Hope To Die by James Patterson

hopetodie

 

 

Is there an editor in the house?…   *

So how many books does an author get to write before editors ignore their work and just put it out there?  Obviously, James Patterson hit that number a long time ago.

I have read all of the Alex Cross books.  I used to read the Women’s Murder Club books until they became writing by formula. I refuse to read the books co-authored by him after the first one, they are terrible.  Now I ask myself, am I going to give up on Alex Cross?

Hope to Die is the continuation of Cross My Heart, which was atrocious.  There are so many holes in this story that it should have been called, No Hope, Dead.  Besides the flaws in police procedure, the under-played reaction of Cross to his situation and the total predictability of the story, there are too many facts that are just wrong.  An example, Patterson describes Cross as “six feet two inches with a thirty inch reach”.  I am only five feet eleven inches and I have a thirty five inch reach without stepping up on my toes.

So as not to reveal anything that might spoil the book for anyone who has not read it, I am going to stick to the flaws in the editing that make this a terrible read.

Patterson begins one chapter by describing “three birches that grew close together”.  Hello, that is how birches are, planted three together, which everyone already knows.  In that same chapter he says, “the dog went to the stove and lay down by the stove”.  I didn’t think he went to the stove and lay down by the TV!  In one chapter he tells us the alias used by the antagonist has shown up seven times in a internet search, a few chapters later he tells us this again.

The worst part of bad writing/non-editing is the chapter dealing with Alex Cross having to kill someone at the direction of Marcus Sunday (the antagonist).  This chapter is written in first person so we are in Alex’s head.  Okay so maybe I need to say spoiler alert here.  We know and Alex knows that his killing is an act, but the thoughts in his head are portrayed as if they are.  NO!  Alex would not be having the emotions and physical response Patterson gives us knowing he is faking a killing.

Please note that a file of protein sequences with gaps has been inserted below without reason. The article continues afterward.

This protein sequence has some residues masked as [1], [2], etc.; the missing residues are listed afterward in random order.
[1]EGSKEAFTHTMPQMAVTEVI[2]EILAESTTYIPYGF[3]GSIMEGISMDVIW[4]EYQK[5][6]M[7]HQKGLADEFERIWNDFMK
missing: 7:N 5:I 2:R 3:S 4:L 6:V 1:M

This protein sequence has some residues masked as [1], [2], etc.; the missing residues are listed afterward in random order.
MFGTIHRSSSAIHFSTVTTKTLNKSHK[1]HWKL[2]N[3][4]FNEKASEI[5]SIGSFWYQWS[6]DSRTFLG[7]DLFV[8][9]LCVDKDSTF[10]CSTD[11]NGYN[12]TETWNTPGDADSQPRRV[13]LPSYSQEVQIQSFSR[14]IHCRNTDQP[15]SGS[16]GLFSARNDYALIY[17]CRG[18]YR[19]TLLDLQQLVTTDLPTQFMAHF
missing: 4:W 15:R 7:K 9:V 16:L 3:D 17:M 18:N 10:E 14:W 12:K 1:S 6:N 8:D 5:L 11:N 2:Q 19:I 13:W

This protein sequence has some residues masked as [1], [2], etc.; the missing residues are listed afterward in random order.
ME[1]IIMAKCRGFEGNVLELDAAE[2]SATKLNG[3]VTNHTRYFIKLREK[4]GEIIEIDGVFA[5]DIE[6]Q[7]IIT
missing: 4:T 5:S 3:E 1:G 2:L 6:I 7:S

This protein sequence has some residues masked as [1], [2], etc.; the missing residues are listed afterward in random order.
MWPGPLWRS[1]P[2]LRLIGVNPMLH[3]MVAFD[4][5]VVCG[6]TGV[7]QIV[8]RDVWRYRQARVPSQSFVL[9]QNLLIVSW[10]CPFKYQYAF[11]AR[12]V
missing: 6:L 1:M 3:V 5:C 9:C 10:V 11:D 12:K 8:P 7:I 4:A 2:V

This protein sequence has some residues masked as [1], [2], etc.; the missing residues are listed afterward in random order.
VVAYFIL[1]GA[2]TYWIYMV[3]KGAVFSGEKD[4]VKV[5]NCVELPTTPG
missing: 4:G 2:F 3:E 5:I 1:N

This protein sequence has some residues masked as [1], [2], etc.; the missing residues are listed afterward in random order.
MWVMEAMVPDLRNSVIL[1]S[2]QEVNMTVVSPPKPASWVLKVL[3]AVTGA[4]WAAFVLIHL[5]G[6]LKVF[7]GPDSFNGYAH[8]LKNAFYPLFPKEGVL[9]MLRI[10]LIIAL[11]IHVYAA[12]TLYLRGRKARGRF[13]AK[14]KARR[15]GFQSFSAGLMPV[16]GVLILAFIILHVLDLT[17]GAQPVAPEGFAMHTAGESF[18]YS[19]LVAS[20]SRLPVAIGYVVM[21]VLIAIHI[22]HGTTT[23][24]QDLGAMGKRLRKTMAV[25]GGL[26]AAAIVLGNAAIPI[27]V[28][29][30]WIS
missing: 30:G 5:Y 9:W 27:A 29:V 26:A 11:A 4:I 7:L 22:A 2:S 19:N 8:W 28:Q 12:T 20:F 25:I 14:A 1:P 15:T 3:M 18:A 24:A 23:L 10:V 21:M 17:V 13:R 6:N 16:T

The icing on the cake, however, is the character Ava.  In Alex Cross Run she is African American.  “It was a young woman, African American.  Ava’s height and build.”   In this book she is white.  “I guess it wasn’t often they saw  a big African American male in his forties traveling with a seventeen-year-old white girl…”

If all of this were not bad enough, the ending is lame.  For two books we have had a methodical, diabolical killer who is meticulous in his planning.  He would not have put himself in the situation that he does to end this story.

James Patterson is a prolific writer and he used to be a good one.  It is sad to see that all change.

This one gets one star.

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Mr. Fix It (A Short Story) by Noel Thomas Fiems

FIX    Short but not sweet….

This is an emotional, unnerving story of a father’s struggle after the death of his son.  Fiems captures the mental anguish a man would go through and how his loss affects those around him.

This covers all the key elements for a short story.  The characters are strong, the plot holds true, the conflict is major, and the resolution is believable.  The twist at the end is not so much a surprise as it is a study in human nature.